One way that I was able to make multi-city booking work was when I needed to get from Amman, Jordan, to San Diego, USA. I found that my cheapest option was the fly out of Tel Aviv, Israel, via Denmark. From there, I booked a one-way ticket to Copenhagen for just $100, stayed there for two days of sightseeing, and then continued on to Los Angeles through a separate one-way. Getting to the US from Europe was much cheaper than going from the Middle East. Plus, my stopover allowed me to not just save money but also to explore a new city along the way!
Consider Multiple Forms of Transportation
Sometimes you can save a lot of money by flying somewhere close to your destination rather than directly to it. Particularly in countries (or regions) that have an extensive train (i.e. Europe or India) or bus systems, you can fly into a major city and then take a bus or train to your final destination.
For example, in the U.S., I have taken Megabus from South Carolina to New York City to take advantage of a cheap flight to France. On a trip to San Diego, California, from overseas, I took an international flight into Los Angeles and then a Greyhound bus the rest of the way to San Diego. It wasn’t convenient as flying direct, but it did save me hundreds of dollars!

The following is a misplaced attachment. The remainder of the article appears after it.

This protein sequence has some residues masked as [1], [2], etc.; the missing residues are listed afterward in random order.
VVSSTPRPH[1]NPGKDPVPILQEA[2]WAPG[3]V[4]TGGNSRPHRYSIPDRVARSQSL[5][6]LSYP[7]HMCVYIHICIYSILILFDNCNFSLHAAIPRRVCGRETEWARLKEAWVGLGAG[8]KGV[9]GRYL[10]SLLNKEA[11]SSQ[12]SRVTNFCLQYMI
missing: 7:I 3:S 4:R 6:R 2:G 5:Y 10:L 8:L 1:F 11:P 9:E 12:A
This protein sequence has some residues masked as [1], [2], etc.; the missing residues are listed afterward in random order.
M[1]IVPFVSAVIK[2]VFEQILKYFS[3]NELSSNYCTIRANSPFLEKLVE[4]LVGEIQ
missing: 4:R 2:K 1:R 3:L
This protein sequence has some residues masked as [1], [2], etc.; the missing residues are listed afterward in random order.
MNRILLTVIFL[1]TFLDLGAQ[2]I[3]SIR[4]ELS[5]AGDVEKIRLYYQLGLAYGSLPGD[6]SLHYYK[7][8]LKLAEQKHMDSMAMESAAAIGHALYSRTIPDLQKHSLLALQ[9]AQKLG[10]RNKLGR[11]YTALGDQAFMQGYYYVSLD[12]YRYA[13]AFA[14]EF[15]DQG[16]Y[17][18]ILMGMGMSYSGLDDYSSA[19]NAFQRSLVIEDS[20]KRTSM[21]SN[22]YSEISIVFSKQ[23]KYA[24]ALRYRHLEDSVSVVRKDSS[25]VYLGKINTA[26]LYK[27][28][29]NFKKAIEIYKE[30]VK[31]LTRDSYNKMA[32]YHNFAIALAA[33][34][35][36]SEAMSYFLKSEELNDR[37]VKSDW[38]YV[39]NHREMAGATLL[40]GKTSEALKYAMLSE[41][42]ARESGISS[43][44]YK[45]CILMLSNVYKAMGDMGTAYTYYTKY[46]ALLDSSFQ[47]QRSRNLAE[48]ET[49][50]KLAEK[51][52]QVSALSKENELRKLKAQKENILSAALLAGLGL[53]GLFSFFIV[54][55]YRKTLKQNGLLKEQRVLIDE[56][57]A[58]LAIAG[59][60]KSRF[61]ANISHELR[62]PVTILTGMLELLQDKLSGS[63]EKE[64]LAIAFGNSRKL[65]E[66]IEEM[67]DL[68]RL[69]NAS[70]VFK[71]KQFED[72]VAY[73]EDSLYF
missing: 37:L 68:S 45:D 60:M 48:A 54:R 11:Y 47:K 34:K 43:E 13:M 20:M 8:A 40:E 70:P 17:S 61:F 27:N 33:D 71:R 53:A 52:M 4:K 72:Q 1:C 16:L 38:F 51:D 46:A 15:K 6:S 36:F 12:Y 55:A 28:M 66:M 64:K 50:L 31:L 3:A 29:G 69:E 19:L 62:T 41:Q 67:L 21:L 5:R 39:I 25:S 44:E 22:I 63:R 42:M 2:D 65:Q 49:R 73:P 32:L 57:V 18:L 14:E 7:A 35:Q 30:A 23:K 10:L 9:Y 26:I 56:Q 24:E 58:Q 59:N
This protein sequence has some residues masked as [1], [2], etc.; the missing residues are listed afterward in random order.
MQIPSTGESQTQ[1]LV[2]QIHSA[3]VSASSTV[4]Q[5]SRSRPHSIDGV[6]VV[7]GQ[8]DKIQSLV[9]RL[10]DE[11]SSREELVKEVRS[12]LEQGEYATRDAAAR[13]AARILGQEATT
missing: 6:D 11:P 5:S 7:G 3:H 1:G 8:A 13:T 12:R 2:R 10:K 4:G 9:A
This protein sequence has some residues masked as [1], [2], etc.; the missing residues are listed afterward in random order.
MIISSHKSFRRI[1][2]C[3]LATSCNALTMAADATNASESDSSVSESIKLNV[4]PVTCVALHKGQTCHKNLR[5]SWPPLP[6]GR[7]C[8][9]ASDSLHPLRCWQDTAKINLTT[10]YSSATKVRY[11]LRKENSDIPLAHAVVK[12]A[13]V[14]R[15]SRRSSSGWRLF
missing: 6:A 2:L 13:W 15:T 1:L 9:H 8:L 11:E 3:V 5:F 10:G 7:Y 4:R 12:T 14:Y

A Little Luck
Sometimes, you just happen to search for flights when an airline is saving a sale or you come across mistake pricing that you can take advantage of. When these deals pop up, you have to act fast or they’re gone.
You can read an endless number of articles on how to buy the cheapest ticket out there, but a lot of times, it comes down to being on the right site at the right time. And, when you are in this position, taking advantage of it.
Also, one final tip, if you’re into tracking mistake fares, i.e. an airline offering a flight that should cost hundreds for just $25 or $50 USD on mistake, follow sites like Airfare Watchdog for alerts.